SCARSDALE, N.Y. – Scarsdale High graduate Jon Oringer became the first billionaire to emerge from New York’s Silicon Alley. The journey to get there for the 1992 high school graduate was anything but smooth.
Oringer, CEO of Shutterstock, joined the ranks of world billionaires in late June, according to a report in Forbes. He has an estimated net worth of $1.05 billion as Shutterstock’s share price has climbed more than 230 percent since its IPO of $17 per share last October.
“It took me 10 tries to get to Shutterstock,’’ Oringer wrote on his blog. “Most of my startups never made it off the ground. Being an entrepreneur means being able to pivot quickly, shut down a business that isn’t performing and move on. If you use somebody else’s cash, you may be forced to continue even though you know it’s time to move on.”
Shutterstock is a marketplace for photographers, illustrators and videographers to sell their products around the world. Oringer founded the company in 2003, starting with 30,000 of his own images. Now, the business has more than 20 million assets, 35,000 contributors and 550,000 customers.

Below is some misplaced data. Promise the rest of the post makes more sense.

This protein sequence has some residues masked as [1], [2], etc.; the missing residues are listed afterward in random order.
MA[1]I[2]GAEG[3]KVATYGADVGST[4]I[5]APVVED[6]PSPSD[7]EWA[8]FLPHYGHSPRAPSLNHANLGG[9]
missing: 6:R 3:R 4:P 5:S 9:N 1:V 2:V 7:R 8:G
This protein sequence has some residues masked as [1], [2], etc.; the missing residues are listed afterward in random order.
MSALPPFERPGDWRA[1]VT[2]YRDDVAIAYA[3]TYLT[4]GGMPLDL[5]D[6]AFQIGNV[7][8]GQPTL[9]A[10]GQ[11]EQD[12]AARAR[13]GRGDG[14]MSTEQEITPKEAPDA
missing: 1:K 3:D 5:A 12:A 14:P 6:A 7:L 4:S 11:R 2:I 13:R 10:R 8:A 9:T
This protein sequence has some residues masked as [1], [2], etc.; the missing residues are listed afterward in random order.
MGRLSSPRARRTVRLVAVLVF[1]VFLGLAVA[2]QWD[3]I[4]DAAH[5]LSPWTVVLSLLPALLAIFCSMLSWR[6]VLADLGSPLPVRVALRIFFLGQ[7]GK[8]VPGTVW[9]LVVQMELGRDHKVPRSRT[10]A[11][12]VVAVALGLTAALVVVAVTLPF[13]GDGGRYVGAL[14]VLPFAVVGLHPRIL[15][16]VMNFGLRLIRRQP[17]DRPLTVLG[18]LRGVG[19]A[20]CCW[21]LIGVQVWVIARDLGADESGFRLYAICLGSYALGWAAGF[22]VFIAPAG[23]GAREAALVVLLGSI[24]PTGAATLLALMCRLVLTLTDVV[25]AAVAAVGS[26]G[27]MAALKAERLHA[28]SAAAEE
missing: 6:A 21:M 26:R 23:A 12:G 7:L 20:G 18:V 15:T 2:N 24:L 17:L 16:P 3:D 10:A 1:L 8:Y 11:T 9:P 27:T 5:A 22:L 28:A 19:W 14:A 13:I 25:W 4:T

Oringer acquired a degree in math and computer science from Stony Brook University and completed his master’s degree at Columbia University in computer science. He’s also a certified commercial pilot.
Before he got started in business, he showed entrepreneurial spirit as a teenager. “In high school, I used to teach guitar and fix computers by the hour,” Oringer told the New York Times. “I was looking for some way to make some cash, so I actually learned how to play guitar in order to try to teach it. It turned out to be a pretty good business for a 15-year-old who had to get dropped off to his job by his mom.”
Oringer was named New York’s Technology Entrepreneur of the Year by Ernst & Young in 2012 and recognized as one of Crain’s class of 2013 for “40 Under 40.
He began Shutterstock by taking pictures with an $800 Canon Digital Rebel and did everything at the outset.
“That was my way to learn,’’ he told Inc.com. “I needed photographers, so I became a photographer. The first customer service emails that came in, I answered those myself. I programmed the site in Perl. A lot of those experiences from early on still inform the decisions I make today. I wasn’t eating Ramen, but it was close. I was spending more money on the business than myself, but I was spending my own money at least.”
Now he’s the first billionaire from Silicon Alley, the name of the concentration of new media companies in New York City. He doesn’t plan to go anywhere soon.
“I’ve little in common with the scene in Silicon Valley and San Francisco,” he said in an interview with Bloomberg. “I’m a New Yorker.”